The peak count so far this year is 8,425 on May 19, with counts generally declining since. The count Wednesday was 3,727 according to the University of Washington’s DART Columbia River data base. Much of the adult passage data is derived from Washington Department of Fish and Wildlife dam counts disseminated by the U.S. Army Corps of Engineers, which operates the dams.
Recent daily counts at Lower Granite have been well above the 10-year average, reflecting what has been judged by federal, state and tribal officials to be a late-arriving spring chinook run. Bailey said that the Catherine Creek fish typically have a run timing that overall is a bit earlier than other spawners returning to the Snake River basin.
Catherine Creek stocks have been used as donor stock for the reintroduction of spring chinook stock in nearby Lookingglass Creek, where a fishery will also open Saturday.
Anglers may retain two adipose fin-clipped hatchery chinook adults and five adipose fin-clipped jacks per day, with two daily limits in possession. Jack salmon are less than 24 inches in length. Anglers do not need to record jack catch on their combined angling tags, but it is illegal to continue fishing for jack chinook once the adult bag limit is met.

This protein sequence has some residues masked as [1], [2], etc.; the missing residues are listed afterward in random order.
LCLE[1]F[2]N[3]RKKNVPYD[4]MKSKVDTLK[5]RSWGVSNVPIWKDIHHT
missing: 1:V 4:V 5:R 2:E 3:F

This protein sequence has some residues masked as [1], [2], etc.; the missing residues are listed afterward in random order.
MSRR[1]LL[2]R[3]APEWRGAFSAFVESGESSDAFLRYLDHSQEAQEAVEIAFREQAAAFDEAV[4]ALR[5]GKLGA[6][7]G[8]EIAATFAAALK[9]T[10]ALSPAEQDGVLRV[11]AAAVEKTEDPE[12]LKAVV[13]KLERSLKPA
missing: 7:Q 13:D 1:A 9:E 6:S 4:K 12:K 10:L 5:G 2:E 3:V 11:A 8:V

Private lands border Catherine Creek through much of the fishery open area. Anglers are reminded to ask first before entering private land. The catch will also likely be held down because the fishing area is relatively hard to access, Bailey said.
Lookingglass Creek, a tributary to the Grande Ronde River at Palmer Junction, will be open from the Moses Creek Lane Bridge (County Road 42) upstream to the confluence of Jarboe Creek. The fishery will remain open until the harvest quota is reached, anticipated to be early July. Biologists from the Oregon Department of Fish and Wildlife will monitor the harvest on a weekly basis.
“As in 2011, another good run is predicted for Lookingglass Creek,” Bailey said. “This year’s fishing opportunity is due largely to a revamped hatchery program for Lookingglass Creek that should provide more consistent fishing opportunities in the future. This year’s run is expected to be around 1,705 fish, with the majority being hatchery fish. No wild fish return estimates have been made for Lookingglass Creek.
The Catherine Creek return estimate is pretty solid because about 20,000 juveniles there are outfitted with the “passive integrated responder” tags that flag their existence as they pass signal receivers at mainstem Columbia and Snake hydro projects when some portion of them return as adults to spawn.